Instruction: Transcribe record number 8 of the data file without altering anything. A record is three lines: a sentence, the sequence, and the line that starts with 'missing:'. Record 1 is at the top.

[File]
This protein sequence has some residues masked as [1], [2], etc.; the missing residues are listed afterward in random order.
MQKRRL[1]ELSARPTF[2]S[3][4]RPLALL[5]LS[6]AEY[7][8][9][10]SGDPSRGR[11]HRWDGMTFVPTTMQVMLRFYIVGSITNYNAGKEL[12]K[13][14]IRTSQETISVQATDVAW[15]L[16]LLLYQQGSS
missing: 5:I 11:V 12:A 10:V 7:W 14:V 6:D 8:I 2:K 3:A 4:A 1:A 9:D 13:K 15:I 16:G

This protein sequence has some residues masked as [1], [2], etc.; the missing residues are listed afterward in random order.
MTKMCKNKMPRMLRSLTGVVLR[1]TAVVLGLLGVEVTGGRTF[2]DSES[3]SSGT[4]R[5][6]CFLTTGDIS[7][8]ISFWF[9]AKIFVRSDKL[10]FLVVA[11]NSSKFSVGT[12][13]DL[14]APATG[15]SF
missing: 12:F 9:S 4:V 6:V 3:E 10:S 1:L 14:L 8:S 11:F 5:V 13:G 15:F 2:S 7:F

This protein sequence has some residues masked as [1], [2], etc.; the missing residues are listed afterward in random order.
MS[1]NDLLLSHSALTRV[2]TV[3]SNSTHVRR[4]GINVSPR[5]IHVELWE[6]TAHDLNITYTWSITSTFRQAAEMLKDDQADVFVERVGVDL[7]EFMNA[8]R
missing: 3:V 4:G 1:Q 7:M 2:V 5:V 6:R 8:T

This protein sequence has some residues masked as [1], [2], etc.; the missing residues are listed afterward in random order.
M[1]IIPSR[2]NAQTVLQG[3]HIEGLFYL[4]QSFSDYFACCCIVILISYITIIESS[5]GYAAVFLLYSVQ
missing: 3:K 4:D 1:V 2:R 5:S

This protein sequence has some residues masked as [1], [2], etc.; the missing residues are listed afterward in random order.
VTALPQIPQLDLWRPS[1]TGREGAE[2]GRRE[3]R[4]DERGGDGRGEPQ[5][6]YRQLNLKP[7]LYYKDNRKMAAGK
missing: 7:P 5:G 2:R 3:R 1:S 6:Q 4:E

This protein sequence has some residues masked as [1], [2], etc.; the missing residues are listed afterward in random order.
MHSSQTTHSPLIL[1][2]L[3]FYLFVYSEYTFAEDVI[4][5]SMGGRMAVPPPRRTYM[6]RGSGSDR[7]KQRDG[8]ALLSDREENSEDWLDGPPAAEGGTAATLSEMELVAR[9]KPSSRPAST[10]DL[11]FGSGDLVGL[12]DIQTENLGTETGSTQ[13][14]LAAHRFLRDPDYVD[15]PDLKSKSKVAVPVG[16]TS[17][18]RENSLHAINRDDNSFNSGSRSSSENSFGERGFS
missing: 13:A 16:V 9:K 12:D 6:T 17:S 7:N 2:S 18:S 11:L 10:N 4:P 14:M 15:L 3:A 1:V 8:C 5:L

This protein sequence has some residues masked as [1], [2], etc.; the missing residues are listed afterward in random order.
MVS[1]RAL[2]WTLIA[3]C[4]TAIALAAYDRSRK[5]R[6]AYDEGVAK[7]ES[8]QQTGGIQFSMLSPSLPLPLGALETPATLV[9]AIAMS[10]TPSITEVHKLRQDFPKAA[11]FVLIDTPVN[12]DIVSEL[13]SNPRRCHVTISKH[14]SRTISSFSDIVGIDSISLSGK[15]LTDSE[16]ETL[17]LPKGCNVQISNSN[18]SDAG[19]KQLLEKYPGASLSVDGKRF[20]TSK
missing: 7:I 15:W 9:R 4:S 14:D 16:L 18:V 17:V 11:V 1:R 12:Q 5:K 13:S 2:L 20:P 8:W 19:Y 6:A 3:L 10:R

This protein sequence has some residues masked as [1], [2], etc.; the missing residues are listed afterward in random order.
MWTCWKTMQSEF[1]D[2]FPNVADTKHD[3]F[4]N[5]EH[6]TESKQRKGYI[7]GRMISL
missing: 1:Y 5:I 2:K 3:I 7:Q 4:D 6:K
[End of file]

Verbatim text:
This protein sequence has some residues masked as [1], [2], etc.; the missing residues are listed afterward in random order.
MWTCWKTMQSEF[1]D[2]FPNVADTKHD[3]F[4]N[5]EH[6]TESKQRKGYI[7]GRMISL
missing: 1:Y 5:I 2:K 3:I 7:Q 4:D 6:K